This literary device (the guest moves the cradle; Mom, using it to find her way in the dark, ends up in the wrong bed) was very popular in the Medieval literature.
Jean Bodel, Gombert and the two Clerks:
Then Sir Gombert got up;
Stark naked, he went out the door to piss.
The other clerk came to his bed,
Right from in front of the headboard
He took away the cradle with the baby
And carried it to the bed where he lay.
Now Dan Gombert is tricked,
For he always had the habit
At night when he came back from pissing
That he would first grope for the cradle.
Thus, as was his custom,
Sir Gombert soon came groping
To his bed, but there was no cradle there;
When he did not find the cradle,
Then he felt like a real fool.
He supposed indeed that he had lost his way.
"The devil," he said, "afflicts me,
For my guests are sleeping in this bed!"
He came alongside the other bed,
And he found there the cradle and the baby.
Chaucer, The Reeve's Tale:
And up he roos and softely he wente
Un-to the cradel, and in his hand it hente,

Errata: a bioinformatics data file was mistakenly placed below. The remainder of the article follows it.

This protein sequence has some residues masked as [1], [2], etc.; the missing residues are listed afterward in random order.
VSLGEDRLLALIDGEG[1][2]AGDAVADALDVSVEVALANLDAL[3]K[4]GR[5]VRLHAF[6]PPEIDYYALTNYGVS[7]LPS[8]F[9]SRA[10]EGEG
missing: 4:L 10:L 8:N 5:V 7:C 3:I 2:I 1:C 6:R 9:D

And baar it softe un-to his beddes feet.
Sone after this the wyf hir routing leet,
And gan awake, and wente hir out to pisse,
And cam agayn, and gan hir cradel misse,
And groped heer and ther, but she fond noon.
'Allas!' quod she, 'I hadde almost misgoon;
I hadde almost gon to the clerkes bed.
By, benedicite! thanne hadde I foule y-sped:'
At the same time Adriano, not by reason of the noise, which he heeded not, but perchance to answer the call of nature, also got up, and questing about for a convenient place, came upon the cradle beside the good woman's bed; and not being able otherwise to go by, took it up, and set it beside his own bed, and when he had accomplished his purpose, went back, and giving never a thought to the cradle got him to bed. The good woman searched until she found that the accident was no such matter as she had supposed; so without troubling to strike a light to investigate it further, she reproved the cat, and returned to the room, and groped her way straight to the bed in which her husband lay asleep; but not finding the cradle there, quoth she to herself:—Alas! blunderer that I am, what was I about? God's faith! I was going straight to the guests' bed; and proceeding a little further, she found the cradle, and laid herself down by Adriano in the bed that was beside it, taking Adriano for her husband; and Adriano, who was still awake, received her with all due benignity, and tackled her more than once to her no small delight.
and many other authors used that trope.